In the armour as set out in Paul’s letter to the Ephesians, there is only one weapon, a sword, a type of God’s word… and when we come in prayer, I believe the Holy Spirit will enable us to use God’s word in prayer (Ephesians 6:10-14).

Have you not often in personal or corporate prayer known the Holy Spirit bring a verse of scripture to your mind or heard another believer speak a relevant word or read a scripture passage which may have encouraged you?

In English history, Mary Queen of Scots is reported to have said she feared the prayers of John Knox more than all the armies of England – now there was man who knew how to use a spiritual weapon effectively — something I can’t say I have mastered.

Paul writes to the Ephesians ‘pray at all times and on every occasion in the power of the Spirit, stay alert be persistent in your prayers.’ These words are what I would describe as a battleground strategy for believers and prayer is a vital weapon in our arsenal.

Even after many years as a believer I still feel I have so much to learn in this area and in our fellowship as we gather each week for prayer, I realise its purpose and need is as vital for us today as when Paul wrote those words.

4. David came as a good example (v52: ‘the Israelites gave a great shout of triumph… rushed after the Philistines)’
In verse 51 of the chapter we are told how after David felled Goliath with a sling shot, he took the giant’s sword and decapitated Goliath. In the context of that generation, I believe this was a way to be sure and demonstrate the enemy was fully defeated.

We find the result of David’s action – his example – as described in verse 52 above was that the Israelites were no longer afraid and with that shout of triumph rushed their enemies!

David’s Spirit-filled action rallied and gave heart to his previously despondent and very possibly disillusioned people and this has a relevant lesson for us as believers today.

Like many fellowships, our ‘home’ fellowship has been using the internet as a means to meet for prayer. A few weeks ago in our mid-week gathering, a young woman joined us from hospital. This young mother has been battling cancer and the side effects of treatment required hospital care.  That evening she lifted her heart and voice to the Lord in prayer.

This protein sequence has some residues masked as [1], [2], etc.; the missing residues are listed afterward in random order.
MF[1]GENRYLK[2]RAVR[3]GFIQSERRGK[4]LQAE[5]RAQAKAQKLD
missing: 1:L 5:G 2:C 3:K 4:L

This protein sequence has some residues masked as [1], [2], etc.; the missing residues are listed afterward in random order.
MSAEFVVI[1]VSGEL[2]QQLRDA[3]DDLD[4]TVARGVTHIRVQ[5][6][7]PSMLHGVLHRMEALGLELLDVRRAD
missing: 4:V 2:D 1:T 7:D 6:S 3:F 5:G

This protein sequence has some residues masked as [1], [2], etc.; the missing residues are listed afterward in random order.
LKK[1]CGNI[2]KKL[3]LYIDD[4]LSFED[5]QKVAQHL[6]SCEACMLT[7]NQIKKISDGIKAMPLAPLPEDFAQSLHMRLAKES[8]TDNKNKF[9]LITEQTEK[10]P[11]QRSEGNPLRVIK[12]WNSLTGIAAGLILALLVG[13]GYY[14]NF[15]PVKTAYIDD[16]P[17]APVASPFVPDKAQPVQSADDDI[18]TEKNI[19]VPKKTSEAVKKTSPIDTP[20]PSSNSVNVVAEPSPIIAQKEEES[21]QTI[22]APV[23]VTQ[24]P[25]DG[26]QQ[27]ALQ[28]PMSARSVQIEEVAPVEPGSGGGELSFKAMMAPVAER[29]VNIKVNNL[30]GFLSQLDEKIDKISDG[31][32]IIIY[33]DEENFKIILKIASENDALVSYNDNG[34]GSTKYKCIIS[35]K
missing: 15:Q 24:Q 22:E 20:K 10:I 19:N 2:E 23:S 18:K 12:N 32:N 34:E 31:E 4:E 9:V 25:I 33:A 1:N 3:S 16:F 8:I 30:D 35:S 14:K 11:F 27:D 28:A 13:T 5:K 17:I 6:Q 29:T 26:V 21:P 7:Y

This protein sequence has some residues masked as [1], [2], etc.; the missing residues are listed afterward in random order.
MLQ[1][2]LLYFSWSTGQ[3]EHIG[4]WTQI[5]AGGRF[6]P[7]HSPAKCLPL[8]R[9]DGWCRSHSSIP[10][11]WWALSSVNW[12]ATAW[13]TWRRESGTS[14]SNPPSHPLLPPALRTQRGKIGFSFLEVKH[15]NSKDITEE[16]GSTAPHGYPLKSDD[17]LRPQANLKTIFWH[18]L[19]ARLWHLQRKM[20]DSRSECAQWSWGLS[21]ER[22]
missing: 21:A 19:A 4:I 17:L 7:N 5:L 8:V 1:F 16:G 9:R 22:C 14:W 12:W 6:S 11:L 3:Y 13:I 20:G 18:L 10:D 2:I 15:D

It was a Spirit anointed prayer not addressing her own very real need, but as she remembered the needs of others it brought a real blessing and encouragement to those who were there, some who are also under treatment for various cancers. She gave the right example which had the benefit to encourage others.

Most often when I ‘pen’ these little articles I am led to the words of a song. For me, songs may be used to good effect in our times of prayer as a source of encouragement.

Here are some words from the song Did you Think to Pray by American hymnwriter Mary A. Kidder (1876) – ‘O how praying rests the weary, prayer can change your night today, so when life seems dark and dreary, don’t forget to pray.’

Perhaps there are some who may read this article and you feel weary, maybe even disillusioned, the demands, cares, responsibilities and sicknesses of life can impact us to that degree. Perhaps some who feel a ‘dark night of the soul’ is on them and darkness clouds the way.

Let me encourage you to do as David did, face the enemy and remember…

  • Come in the right name – the name of Jesus, our almighty friend.
  • Come with the right attitude – remembering it is confidence in the Lord, which is important, not confidence in ourselves.
  • Come taking up the right weapon – prayer, knowing we are in a spiritual battle.
  • Come being the right example – asking the Holy Spirit to enable you to be an encourager and by your example to rally others who may be despondent, disillusioned or battle weary.


Brian Bell is a diaconate member, Christ Church (Congregational) Abbots Cross, Northern Ireland, and a volunteer with Disabled Christians Fellowship Ireland. He describes himself as ‘grateful for the privilege and opportunity given me to serve my Lord.’